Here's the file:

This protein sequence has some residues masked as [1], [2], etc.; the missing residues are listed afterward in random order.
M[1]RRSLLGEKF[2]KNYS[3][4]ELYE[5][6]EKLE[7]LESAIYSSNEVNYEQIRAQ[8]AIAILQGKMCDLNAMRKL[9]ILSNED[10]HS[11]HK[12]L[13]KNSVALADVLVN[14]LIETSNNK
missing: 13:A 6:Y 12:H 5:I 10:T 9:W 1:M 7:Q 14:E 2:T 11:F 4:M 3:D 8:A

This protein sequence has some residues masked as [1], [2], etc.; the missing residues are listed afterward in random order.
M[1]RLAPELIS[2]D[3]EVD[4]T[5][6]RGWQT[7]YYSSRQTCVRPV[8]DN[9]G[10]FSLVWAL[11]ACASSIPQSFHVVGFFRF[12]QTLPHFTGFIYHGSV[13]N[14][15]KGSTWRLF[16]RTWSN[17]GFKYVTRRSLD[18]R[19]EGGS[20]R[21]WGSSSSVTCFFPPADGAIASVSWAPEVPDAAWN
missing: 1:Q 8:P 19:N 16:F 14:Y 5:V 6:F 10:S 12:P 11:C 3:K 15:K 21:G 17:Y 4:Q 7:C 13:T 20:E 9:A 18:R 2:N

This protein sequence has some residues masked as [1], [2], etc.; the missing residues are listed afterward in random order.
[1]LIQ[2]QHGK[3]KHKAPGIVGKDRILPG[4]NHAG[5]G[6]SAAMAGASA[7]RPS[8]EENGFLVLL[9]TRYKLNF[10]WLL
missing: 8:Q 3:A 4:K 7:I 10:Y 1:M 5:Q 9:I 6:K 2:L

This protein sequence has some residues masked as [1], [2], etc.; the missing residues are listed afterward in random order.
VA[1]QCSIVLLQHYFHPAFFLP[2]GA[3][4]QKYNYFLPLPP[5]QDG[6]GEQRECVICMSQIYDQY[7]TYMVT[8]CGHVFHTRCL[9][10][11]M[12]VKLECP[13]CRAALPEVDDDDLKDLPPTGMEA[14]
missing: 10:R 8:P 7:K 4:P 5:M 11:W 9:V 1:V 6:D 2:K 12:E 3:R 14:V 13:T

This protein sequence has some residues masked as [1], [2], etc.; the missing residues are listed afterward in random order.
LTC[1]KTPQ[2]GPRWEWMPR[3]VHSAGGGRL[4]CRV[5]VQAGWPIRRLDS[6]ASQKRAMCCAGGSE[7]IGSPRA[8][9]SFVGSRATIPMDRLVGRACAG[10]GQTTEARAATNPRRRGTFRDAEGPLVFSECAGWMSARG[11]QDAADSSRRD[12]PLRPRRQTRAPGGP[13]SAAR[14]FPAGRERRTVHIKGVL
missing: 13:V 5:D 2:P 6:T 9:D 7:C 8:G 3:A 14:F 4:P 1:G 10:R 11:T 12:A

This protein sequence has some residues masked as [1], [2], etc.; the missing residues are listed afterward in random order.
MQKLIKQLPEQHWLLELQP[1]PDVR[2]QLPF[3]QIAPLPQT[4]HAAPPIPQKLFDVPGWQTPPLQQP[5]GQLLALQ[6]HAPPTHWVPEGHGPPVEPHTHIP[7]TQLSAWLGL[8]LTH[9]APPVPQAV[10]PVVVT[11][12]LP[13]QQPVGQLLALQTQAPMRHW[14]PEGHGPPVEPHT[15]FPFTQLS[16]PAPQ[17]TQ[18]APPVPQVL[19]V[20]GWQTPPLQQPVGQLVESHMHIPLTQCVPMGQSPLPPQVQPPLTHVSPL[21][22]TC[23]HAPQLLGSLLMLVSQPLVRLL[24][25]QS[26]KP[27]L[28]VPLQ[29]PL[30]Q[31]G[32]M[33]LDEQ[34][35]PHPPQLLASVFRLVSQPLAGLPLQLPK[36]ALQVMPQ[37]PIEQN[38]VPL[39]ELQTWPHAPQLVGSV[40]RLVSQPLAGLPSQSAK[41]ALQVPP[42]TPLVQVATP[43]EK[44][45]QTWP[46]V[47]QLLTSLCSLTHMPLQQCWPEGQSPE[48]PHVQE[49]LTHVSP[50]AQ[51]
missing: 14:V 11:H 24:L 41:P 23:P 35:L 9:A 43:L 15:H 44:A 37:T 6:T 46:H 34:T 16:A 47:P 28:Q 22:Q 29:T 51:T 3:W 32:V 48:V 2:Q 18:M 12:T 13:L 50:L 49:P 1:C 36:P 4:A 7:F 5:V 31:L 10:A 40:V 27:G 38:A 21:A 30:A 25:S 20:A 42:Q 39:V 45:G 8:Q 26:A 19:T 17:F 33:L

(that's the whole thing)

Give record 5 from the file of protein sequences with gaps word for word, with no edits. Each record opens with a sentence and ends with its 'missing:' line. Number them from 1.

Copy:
This protein sequence has some residues masked as [1], [2], etc.; the missing residues are listed afterward in random order.
LTC[1]KTPQ[2]GPRWEWMPR[3]VHSAGGGRL[4]CRV[5]VQAGWPIRRLDS[6]ASQKRAMCCAGGSE[7]IGSPRA[8][9]SFVGSRATIPMDRLVGRACAG[10]GQTTEARAATNPRRRGTFRDAEGPLVFSECAGWMSARG[11]QDAADSSRRD[12]PLRPRRQTRAPGGP[13]SAAR[14]FPAGRERRTVHIKGVL
missing: 13:V 5:D 2:P 6:T 9:D 7:C 8:G 3:A 14:F 4:P 1:G 10:R 11:T 12:A